Inspired by Oman’s fort architecture, the Anantara Al Jabal Al Akhdar has overcome many challenges to become the region’s highest five-star resort
Perched up in the mountains of Oman, the Anantara Al Jabal Al Akhdar claims the distinction of being the Middle East’s highest five-star resort. The resort boasts some of the region’s most distinctive interiors inspired by its setting and the ancient forts of the sultanate.
However, fitting out this secluded getaway presented a challenge of sorts given its remote and lofty location.
The resort sits on a spectacular 6.5-hectare cliffside site on the main plateau of Al Jabal Al Akhdar, 2,000 m above sea level and approximately 150 km from the capital, Muscat.
It consists of 115 keys, including 82 deluxe rooms and 33 villas, six restaurants and lounges. Within its total built-up area of 24,000 sq m, the project also enfolds the world-acclaimed Anantara Spa, kids’ and teens’ clubs, cliff-edge infinity pool, state-of-the-art fitness centre, tennis court, main swimming pool with two Jacuzzis, a children’s pool, and a belvedere for special dining (Diana’s Point).
Accommodation includes Canyon View rooms, Garden villas, one-bedroom Cliff Pool villas, and a three-bedroom Royal Mountain villa.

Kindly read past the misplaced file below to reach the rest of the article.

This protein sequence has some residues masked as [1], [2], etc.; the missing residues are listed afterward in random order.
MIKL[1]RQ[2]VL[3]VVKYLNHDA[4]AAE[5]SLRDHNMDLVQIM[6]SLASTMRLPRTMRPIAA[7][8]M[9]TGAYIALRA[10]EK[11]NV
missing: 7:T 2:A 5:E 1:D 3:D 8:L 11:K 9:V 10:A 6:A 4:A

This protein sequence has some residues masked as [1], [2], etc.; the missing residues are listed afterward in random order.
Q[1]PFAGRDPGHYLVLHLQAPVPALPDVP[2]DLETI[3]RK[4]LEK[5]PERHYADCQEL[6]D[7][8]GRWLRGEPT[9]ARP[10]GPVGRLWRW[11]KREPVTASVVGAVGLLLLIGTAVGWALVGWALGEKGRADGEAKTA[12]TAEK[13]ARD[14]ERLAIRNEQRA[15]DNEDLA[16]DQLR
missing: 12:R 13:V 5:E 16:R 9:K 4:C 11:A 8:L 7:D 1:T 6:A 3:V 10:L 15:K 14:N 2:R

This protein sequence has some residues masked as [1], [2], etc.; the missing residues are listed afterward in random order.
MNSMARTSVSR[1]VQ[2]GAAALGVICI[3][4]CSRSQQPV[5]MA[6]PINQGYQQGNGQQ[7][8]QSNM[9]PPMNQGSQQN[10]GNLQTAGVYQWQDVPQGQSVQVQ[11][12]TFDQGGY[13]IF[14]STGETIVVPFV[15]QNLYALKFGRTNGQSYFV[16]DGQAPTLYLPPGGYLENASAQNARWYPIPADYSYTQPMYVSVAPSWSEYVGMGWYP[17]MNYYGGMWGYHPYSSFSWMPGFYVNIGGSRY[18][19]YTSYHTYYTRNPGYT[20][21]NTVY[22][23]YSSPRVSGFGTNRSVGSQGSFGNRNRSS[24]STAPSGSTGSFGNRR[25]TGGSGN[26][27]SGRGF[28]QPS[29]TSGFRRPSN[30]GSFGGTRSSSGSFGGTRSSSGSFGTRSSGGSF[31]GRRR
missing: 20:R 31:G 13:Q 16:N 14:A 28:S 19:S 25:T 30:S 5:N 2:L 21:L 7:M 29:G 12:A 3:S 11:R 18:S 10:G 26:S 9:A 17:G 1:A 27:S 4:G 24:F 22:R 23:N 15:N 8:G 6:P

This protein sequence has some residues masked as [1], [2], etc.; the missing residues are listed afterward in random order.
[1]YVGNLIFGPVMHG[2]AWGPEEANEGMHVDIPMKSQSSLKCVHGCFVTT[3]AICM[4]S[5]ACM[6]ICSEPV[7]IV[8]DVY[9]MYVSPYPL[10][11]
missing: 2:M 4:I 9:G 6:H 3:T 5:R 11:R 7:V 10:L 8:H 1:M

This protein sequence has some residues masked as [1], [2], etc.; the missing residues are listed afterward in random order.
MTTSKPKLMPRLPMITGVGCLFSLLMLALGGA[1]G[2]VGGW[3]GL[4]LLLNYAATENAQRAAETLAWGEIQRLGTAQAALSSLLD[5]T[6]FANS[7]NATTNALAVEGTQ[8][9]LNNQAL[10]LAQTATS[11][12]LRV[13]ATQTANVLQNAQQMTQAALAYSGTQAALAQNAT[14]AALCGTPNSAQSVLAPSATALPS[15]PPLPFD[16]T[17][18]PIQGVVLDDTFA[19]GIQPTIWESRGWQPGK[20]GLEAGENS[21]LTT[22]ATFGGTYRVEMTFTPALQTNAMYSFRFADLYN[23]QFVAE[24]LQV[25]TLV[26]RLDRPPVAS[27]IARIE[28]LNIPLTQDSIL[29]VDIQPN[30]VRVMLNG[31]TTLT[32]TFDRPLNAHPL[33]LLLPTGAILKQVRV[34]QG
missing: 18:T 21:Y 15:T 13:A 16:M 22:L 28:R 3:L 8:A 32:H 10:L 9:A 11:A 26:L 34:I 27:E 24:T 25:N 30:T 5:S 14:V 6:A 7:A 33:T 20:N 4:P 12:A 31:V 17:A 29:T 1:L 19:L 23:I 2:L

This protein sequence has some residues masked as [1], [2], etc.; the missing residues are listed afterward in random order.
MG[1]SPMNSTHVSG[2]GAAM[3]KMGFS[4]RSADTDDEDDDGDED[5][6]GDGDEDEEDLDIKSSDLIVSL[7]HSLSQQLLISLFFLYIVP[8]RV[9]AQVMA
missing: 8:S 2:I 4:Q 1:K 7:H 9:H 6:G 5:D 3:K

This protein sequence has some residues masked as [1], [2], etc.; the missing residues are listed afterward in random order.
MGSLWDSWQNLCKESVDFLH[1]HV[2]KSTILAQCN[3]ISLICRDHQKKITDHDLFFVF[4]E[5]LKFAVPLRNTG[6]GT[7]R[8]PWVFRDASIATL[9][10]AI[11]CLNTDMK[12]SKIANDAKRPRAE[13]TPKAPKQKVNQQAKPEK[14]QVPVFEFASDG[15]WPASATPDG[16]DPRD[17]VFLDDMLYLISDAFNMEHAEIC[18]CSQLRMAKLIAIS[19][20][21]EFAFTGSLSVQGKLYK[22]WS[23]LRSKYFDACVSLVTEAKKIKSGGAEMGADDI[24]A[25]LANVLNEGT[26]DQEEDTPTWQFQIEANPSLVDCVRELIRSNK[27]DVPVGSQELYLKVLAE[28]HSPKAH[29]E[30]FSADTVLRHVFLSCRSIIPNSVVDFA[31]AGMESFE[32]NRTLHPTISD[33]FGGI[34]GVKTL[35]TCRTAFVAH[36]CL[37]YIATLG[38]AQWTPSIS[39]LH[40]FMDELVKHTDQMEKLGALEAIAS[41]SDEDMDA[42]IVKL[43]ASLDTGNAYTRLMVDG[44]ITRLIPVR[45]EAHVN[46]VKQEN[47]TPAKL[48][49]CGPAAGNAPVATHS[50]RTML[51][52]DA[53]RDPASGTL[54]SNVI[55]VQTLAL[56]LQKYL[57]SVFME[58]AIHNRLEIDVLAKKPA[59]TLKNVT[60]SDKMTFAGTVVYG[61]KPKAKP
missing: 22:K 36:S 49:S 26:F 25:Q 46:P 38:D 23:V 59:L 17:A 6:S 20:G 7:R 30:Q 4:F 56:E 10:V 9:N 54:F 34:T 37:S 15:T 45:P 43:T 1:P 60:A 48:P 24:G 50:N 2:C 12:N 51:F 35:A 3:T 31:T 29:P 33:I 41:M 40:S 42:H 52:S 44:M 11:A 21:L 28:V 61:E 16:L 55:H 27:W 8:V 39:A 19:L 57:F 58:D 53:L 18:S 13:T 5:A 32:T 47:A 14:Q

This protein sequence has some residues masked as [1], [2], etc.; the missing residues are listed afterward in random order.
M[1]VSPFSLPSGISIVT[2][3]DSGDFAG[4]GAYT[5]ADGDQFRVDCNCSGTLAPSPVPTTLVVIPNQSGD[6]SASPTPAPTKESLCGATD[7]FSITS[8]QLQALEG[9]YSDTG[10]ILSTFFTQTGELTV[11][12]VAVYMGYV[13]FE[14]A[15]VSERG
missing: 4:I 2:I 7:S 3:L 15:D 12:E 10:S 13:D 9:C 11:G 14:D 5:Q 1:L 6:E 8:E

“Launched in November 2011, the project is due to open next month (August). Currently, the contractor is working on finalising the interiors for public areas and landscaping,” says Darren Darwin, general manager of the resort.
Early in 2011, 10 world-class companies were considered for the overall design, including architecture, interior design, lighting, and landscaping for a luxury resort managed by Anantara. The tender was awarded to Atelier PoD, an award-winning international agency led by the innovative French Moroccan architect Lotfi Sidirahal, who co-founded Atelier PoD in Paris in 1999 with Remi Feghali.
The company has designed four Anantara hotels around the world and the Al Jabal Al Akhdar project is Atelier PoD’s latest venture with Anantara.
Atelier PoD worked closely with EIDC (Engineering Innovation Design Consulting), an Omani company specialising in architecture, structural engineering and related services.